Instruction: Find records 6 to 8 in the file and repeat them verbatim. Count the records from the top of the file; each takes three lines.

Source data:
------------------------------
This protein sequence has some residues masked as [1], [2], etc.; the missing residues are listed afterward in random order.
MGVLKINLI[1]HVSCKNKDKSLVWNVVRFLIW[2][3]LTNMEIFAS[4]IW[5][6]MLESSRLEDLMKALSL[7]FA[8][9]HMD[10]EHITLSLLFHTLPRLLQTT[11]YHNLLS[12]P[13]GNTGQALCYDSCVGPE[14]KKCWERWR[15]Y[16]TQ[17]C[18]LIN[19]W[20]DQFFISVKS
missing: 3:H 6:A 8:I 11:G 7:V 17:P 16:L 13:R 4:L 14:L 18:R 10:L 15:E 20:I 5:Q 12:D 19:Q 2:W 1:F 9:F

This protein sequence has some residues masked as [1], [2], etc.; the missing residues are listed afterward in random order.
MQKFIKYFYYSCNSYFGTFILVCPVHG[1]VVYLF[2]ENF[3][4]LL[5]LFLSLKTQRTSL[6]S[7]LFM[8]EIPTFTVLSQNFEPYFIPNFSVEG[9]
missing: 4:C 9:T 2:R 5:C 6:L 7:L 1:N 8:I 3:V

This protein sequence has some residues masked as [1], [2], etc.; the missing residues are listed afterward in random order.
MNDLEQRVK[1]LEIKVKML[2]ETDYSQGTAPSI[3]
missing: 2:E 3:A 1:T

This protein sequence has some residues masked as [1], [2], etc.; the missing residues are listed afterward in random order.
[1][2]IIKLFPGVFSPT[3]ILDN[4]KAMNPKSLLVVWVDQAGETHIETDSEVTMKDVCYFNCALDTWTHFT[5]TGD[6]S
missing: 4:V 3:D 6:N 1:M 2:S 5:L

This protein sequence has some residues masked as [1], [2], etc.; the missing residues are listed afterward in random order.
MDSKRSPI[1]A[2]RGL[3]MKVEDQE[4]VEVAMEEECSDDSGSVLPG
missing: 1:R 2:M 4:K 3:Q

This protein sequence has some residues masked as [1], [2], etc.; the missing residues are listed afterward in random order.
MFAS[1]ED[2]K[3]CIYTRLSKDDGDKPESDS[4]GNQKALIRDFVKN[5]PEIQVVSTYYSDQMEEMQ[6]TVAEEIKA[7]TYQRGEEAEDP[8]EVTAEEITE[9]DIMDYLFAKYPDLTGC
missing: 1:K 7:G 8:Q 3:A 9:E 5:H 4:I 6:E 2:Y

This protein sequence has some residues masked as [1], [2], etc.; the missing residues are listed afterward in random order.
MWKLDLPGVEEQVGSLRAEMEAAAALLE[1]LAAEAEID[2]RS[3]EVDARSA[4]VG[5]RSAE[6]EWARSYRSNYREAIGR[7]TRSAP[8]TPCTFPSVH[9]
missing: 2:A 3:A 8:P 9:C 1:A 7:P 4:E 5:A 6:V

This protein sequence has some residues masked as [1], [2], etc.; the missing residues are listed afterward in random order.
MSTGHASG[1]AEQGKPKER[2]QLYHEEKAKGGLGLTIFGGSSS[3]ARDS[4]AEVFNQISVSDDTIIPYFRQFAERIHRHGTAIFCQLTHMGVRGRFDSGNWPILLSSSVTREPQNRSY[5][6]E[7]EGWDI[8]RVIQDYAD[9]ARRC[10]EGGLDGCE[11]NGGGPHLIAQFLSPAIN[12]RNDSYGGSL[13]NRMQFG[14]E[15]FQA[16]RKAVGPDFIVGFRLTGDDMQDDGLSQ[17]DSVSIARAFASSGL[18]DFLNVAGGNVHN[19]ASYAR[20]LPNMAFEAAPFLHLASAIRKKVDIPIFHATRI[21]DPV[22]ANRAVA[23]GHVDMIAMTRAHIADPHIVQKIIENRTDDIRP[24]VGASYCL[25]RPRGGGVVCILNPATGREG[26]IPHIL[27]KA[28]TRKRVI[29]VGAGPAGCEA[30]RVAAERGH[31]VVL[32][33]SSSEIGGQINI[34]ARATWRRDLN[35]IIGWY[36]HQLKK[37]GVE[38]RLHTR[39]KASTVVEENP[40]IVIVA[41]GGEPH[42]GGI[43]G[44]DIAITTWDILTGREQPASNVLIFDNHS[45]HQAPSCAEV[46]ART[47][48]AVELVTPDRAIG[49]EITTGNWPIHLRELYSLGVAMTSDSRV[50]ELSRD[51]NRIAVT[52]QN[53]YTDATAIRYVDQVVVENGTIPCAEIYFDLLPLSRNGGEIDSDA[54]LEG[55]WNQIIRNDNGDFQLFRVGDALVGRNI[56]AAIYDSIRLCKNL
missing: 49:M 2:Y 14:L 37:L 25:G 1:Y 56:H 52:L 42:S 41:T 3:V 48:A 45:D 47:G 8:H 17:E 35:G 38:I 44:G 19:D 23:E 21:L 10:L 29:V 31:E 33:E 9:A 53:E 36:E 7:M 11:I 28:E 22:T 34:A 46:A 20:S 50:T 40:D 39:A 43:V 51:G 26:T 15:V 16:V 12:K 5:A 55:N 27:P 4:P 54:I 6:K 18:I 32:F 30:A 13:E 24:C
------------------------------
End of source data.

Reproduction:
This protein sequence has some residues masked as [1], [2], etc.; the missing residues are listed afterward in random order.
MFAS[1]ED[2]K[3]CIYTRLSKDDGDKPESDS[4]GNQKALIRDFVKN[5]PEIQVVSTYYSDQMEEMQ[6]TVAEEIKA[7]TYQRGEEAEDP[8]EVTAEEITE[9]DIMDYLFAKYPDLTGC
missing: 1:K 7:G 8:Q 3:A 9:E 5:H 4:I 6:E 2:Y

This protein sequence has some residues masked as [1], [2], etc.; the missing residues are listed afterward in random order.
MWKLDLPGVEEQVGSLRAEMEAAAALLE[1]LAAEAEID[2]RS[3]EVDARSA[4]VG[5]RSAE[6]EWARSYRSNYREAIGR[7]TRSAP[8]TPCTFPSVH[9]
missing: 2:A 3:A 8:P 9:C 1:A 7:P 4:E 5:A 6:V

This protein sequence has some residues masked as [1], [2], etc.; the missing residues are listed afterward in random order.
MSTGHASG[1]AEQGKPKER[2]QLYHEEKAKGGLGLTIFGGSSS[3]ARDS[4]AEVFNQISVSDDTIIPYFRQFAERIHRHGTAIFCQLTHMGVRGRFDSGNWPILLSSSVTREPQNRSY[5][6]E[7]EGWDI[8]RVIQDYAD[9]ARRC[10]EGGLDGCE[11]NGGGPHLIAQFLSPAIN[12]RNDSYGGSL[13]NRMQFG[14]E[15]FQA[16]RKAVGPDFIVGFRLTGDDMQDDGLSQ[17]DSVSIARAFASSGL[18]DFLNVAGGNVHN[19]ASYAR[20]LPNMAFEAAPFLHLASAIRKKVDIPIFHATRI[21]DPV[22]ANRAVA[23]GHVDMIAMTRAHIADPHIVQKIIENRTDDIRP[24]VGASYCL[25]RPRGGGVVCILNPATGREG[26]IPHIL[27]KA[28]TRKRVI[29]VGAGPAGCEA[30]RVAAERGH[31]VVL[32][33]SSSEIGGQINI[34]ARATWRRDLN[35]IIGWY[36]HQLKK[37]GVE[38]RLHTR[39]KASTVVEENP[40]IVIVA[41]GGEPH[42]GGI[43]G[44]DIAITTWDILTGREQPASNVLIFDNHS[45]HQAPSCAEV[46]ART[47][48]AVELVTPDRAIG[49]EITTGNWPIHLRELYSLGVAMTSDSRV[50]ELSRD[51]NRIAVT[52]QN[53]YTDATAIRYVDQVVVENGTIPCAEIYFDLLPLSRNGGEIDSDA[54]LEG[55]WNQIIRNDNGDFQLFRVGDALVGRNI[56]AAIYDSIRLCKNL
missing: 49:M 2:Y 14:L 37:L 25:G 1:Y 56:H 52:L 42:S 41:T 3:V 48:A 45:D 47:G 8:H 17:E 35:G 38:I 44:G 19:D 23:E 21:L 10:L 29:V 31:E 33:E 9:A 53:E 36:E 7:M 11:I 28:E 22:T 34:A 46:A 20:S 50:T 40:D 39:A 43:V 51:G 26:T 15:V 16:V 12:K 5:A 55:N 27:P 4:P 54:I 6:K 18:I 32:F 30:A 13:E 24:C